The island needs to be shifted on a near-annual basis so it doesn't float too close to a bridge that offers passage between the east and west sides of the lake.
Incredible video footage of the ritual, which happens almost every year, shows locals in their boats working in unison to push the island away from the bridge.
It's one of several floating islands on the lake, which was created in 1923 after a dam was built on the Chippewa River and flooded 15,000 acres (6,070 hectares) of land, Discover Wisconsin reveals.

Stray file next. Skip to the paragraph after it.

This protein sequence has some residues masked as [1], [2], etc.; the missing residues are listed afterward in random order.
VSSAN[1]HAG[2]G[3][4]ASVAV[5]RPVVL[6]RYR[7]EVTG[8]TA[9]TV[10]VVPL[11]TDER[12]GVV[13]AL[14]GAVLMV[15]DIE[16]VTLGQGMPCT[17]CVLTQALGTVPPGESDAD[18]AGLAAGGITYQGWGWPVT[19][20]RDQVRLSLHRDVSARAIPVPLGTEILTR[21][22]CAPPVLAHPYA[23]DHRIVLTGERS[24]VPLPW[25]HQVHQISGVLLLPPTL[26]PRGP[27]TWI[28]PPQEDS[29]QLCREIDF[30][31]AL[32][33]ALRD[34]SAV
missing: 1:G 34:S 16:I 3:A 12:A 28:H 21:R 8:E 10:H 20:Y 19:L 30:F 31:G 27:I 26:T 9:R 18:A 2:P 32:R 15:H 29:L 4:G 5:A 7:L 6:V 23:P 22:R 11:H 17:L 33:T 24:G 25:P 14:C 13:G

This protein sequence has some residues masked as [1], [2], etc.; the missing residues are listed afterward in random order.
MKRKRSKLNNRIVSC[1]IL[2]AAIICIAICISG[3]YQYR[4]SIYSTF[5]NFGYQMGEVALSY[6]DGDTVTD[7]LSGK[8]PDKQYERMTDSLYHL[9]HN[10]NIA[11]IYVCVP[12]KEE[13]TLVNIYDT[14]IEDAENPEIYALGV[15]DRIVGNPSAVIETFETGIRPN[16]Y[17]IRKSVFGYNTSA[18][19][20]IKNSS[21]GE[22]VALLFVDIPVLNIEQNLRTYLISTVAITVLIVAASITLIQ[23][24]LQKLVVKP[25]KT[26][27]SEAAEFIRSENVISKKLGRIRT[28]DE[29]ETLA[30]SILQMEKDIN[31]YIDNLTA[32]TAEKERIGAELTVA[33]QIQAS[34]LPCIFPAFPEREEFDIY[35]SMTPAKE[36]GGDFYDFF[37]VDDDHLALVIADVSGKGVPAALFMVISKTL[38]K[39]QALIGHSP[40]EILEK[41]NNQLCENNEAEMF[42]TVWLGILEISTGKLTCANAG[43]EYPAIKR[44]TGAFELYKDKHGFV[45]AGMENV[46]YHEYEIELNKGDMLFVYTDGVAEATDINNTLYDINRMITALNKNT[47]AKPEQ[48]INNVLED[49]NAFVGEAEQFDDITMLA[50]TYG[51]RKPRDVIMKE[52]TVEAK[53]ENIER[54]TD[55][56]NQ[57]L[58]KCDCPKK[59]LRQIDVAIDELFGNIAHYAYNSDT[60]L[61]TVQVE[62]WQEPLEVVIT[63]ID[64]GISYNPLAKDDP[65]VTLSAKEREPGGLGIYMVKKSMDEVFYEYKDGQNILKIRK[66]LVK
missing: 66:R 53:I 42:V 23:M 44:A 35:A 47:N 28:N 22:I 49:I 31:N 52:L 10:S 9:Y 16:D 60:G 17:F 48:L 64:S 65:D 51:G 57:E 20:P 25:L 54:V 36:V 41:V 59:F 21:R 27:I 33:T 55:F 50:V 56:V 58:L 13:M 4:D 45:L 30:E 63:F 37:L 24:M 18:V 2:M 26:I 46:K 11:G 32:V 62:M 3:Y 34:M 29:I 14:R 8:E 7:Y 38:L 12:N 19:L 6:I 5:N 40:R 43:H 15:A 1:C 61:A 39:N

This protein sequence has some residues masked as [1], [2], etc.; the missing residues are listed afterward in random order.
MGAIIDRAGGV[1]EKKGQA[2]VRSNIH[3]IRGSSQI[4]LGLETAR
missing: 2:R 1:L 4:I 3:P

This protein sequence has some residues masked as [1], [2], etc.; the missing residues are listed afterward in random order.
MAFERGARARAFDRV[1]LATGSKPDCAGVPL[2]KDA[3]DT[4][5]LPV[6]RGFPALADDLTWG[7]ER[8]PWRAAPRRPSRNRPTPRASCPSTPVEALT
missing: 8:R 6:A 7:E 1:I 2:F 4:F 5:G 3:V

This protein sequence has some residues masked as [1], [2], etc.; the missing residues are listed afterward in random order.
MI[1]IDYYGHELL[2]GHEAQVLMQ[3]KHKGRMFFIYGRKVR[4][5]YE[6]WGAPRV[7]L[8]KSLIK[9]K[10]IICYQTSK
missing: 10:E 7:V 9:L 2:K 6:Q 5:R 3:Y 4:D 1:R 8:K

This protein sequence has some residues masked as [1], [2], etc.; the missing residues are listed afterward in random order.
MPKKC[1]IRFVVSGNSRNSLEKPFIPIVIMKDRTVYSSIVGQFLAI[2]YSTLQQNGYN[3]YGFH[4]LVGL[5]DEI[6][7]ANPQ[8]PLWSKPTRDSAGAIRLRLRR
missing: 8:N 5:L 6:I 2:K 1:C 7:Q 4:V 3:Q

The lake's unique floating islands began as chunks of peat bog that rose up from the land beneath the lake. Over time vegetation started to grow on these 'islands' of bog and soon an entire ecosystem began to thrive.
Since the lake - which is also known as the Chippewa Flowage - was formed, some of the biggest floating bogs have broken apart into smaller islands before eventually disappearing.
The floating bog island that's proving troublesome for locals is known as the 'Forty Acre Bog' and is crowned by tamarack larch trees.
Last year, it took over 20 boats to come together to push the island away from the bridge.